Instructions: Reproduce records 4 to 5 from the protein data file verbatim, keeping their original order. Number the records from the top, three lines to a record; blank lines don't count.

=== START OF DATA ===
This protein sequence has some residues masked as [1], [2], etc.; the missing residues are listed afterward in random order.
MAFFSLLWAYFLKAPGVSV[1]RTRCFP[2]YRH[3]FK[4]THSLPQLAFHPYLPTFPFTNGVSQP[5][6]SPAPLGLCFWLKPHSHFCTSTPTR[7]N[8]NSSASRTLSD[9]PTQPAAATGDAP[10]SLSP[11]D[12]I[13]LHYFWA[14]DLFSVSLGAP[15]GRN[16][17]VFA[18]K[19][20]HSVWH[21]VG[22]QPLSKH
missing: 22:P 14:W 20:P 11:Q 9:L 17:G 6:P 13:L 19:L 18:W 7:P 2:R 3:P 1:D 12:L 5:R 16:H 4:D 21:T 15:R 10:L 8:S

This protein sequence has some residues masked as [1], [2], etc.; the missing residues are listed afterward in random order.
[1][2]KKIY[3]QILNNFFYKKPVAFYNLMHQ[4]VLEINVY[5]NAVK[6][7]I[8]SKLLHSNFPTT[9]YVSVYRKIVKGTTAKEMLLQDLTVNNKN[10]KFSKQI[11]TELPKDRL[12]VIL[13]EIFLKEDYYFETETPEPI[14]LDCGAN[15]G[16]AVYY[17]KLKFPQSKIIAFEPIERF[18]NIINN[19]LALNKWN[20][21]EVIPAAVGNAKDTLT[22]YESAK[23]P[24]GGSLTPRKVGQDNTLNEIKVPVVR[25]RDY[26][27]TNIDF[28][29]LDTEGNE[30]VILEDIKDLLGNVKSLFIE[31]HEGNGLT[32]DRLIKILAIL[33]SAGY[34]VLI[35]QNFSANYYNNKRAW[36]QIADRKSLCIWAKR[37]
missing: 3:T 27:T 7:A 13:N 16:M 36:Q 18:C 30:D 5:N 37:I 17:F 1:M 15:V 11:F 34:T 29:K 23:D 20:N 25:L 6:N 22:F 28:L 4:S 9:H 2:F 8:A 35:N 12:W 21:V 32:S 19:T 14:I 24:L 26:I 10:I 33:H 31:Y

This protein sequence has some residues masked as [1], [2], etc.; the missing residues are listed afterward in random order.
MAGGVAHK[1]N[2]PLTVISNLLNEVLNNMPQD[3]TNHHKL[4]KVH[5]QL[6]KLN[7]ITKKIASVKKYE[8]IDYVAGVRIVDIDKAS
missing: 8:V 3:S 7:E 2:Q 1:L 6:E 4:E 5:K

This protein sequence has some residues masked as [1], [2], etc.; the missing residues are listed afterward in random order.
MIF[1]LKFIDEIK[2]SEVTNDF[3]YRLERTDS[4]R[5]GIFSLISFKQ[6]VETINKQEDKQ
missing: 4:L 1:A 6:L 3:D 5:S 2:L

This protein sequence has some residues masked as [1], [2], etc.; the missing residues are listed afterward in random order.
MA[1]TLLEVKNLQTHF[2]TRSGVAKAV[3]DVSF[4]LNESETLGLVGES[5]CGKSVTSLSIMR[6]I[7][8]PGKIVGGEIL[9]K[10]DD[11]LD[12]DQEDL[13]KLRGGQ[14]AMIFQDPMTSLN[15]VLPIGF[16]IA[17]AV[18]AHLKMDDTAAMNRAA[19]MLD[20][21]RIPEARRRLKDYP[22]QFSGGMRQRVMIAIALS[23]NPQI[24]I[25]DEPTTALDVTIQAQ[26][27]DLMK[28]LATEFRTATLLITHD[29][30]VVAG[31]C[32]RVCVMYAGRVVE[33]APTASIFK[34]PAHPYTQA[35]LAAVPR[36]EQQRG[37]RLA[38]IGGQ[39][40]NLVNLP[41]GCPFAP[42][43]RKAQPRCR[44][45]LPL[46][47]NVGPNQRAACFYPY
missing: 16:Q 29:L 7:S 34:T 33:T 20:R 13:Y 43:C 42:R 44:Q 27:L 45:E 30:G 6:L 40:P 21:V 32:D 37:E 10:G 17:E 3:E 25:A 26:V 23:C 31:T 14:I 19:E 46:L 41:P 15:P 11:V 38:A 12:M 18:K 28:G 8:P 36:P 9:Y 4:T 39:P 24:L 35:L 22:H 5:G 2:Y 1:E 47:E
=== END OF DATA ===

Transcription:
This protein sequence has some residues masked as [1], [2], etc.; the missing residues are listed afterward in random order.
MIF[1]LKFIDEIK[2]SEVTNDF[3]YRLERTDS[4]R[5]GIFSLISFKQ[6]VETINKQEDKQ
missing: 4:L 1:A 6:L 3:D 5:S 2:L

This protein sequence has some residues masked as [1], [2], etc.; the missing residues are listed afterward in random order.
MA[1]TLLEVKNLQTHF[2]TRSGVAKAV[3]DVSF[4]LNESETLGLVGES[5]CGKSVTSLSIMR[6]I[7][8]PGKIVGGEIL[9]K[10]DD[11]LD[12]DQEDL[13]KLRGGQ[14]AMIFQDPMTSLN[15]VLPIGF[16]IA[17]AV[18]AHLKMDDTAAMNRAA[19]MLD[20][21]RIPEARRRLKDYP[22]QFSGGMRQRVMIAIALS[23]NPQI[24]I[25]DEPTTALDVTIQAQ[26][27]DLMK[28]LATEFRTATLLITHD[29][30]VVAG[31]C[32]RVCVMYAGRVVE[33]APTASIFK[34]PAHPYTQA[35]LAAVPR[36]EQQRG[37]RLA[38]IGGQ[39][40]NLVNLP[41]GCPFAP[42][43]RKAQPRCR[44][45]LPL[46][47]NVGPNQRAACFYPY
missing: 16:Q 29:L 7:S 34:T 33:T 20:R 13:Y 43:C 42:R 44:Q 27:L 45:E 30:G 6:L 40:P 21:V 32:D 37:E 10:G 17:E 3:E 25:A 26:V 23:C 31:T 14:I 19:E 46:L 41:P 15:P 11:V 38:A 12:M 18:K 28:G 8:P 36:P 9:Y 4:T 39:P 24:L 35:L 22:H 5:G 2:Y 1:E 47:E